Five Questions with FSHD Researcher Charles Emerson

Charles Emerson, professor of neurology and director of the Wellstone Muscular Dystrophy Program at University of Massachusetts Medical School in Worcester, was awarded an MDA research grant totaling $300,000 over three years, to study the contribution of genes and epigenetic modifications to facioscapulohumeral muscular dystrophy (FSHD) disease processes.

With colleagues, Emerson will work to increase understanding about the underlying molecular processes that determine disease severity, which can vary greatly, in FSHD.

Please describe your current research.

Our project is focused on FSHD, a devastating genetic disease that causes facial and body skeletal muscle weakness, leading to loss of muscle function and mobility.

The goal of our studies is to understand why clinical severity of FSHD is highly variable in light of our current understanding of a common genetic cause for this disease. Our approach is to investigate the molecular expression and functions of FSHD disease genes in skeletal muscles produced from stem cells derived from FSHD patients with early-onset severe infantile disease compared to muscle produced by stem cells derived from FSHD patients with adult-onset mild disease.

We anticipate that studies using this innovative FSHD stem cell model will reveal underlying molecular processes responsible for disease severity to enable identification of new drug targets and development of stem cell and drug therapies designed specifically to reduce or eliminate clinical FSHD disease.

What inspired you to study FSHD?

My early career was focused on basic research until I met a patient with FSHD who inspired me to apply my skills and knowledge of muscle biology to understand his disease and to develop therapeutics.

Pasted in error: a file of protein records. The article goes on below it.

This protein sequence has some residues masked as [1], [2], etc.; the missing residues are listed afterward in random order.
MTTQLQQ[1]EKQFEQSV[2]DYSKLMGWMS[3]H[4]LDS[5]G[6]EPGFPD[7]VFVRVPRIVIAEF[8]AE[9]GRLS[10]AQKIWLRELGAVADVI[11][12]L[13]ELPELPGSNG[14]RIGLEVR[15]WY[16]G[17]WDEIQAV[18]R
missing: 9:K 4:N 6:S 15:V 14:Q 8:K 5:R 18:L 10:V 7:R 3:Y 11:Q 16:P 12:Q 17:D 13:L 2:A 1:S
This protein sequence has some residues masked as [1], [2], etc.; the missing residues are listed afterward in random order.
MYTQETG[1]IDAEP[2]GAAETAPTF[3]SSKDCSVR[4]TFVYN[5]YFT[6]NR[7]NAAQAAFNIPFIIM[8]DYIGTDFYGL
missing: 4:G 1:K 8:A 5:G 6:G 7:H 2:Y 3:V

MDA funds have supported my basic and muscle disease research at various times throughout my career, including support of a number of talented MDA-supported fellows who have continued productive careers in muscle research.

What is your focus in the field of FSHD research and why is it important?

My focus has been on development of human stem cell technologies to model muscle disease and develop stem cell and drug therapeutics.

Although rodent, fly and worm animal models have been useful for investigating disease pathology and drug development for human muscle diseases with simple genetic causes, many complex human genetic diseases, including FSHD, are caused by genetic disruptions that are uniquely present in humans and in some cases other primate genomes. Furthermore, humans have unique muscle biology, genes and proteins that respond to drugs uniquely, requiring testing in humans to establish their safety and effectiveness, which often are not reliably modeled in other animals. Human muscle stem biology provides unique pre-clinical tools to develop and test stem cell and drug therapeutics prior to clinical trial testing in patients.

How will your research lead to treatments and cures?

Understanding the genetic and molecular processes responsible for variability in FSHD clinical severity will enable development of drug targets and stem cell therapeutics to reduce or eliminate clinical disease.

Why is it important that MDA continue to fund research in FSHD?

MDA supports research innovation needed to create breakthroughs for therapeutic development, as well as brings together scientists, fellows and patients to work collaboratively and synergistically, which are essential to solving the complexities of muscle disease and development of therapies.

Does your work have any potential implications for other disease fields?

Human stem cell technologies for FSHD being developed in this project will be widely applicable to other muscle diseases to understand disease pathology and enable drug and stem cell therapeutics.

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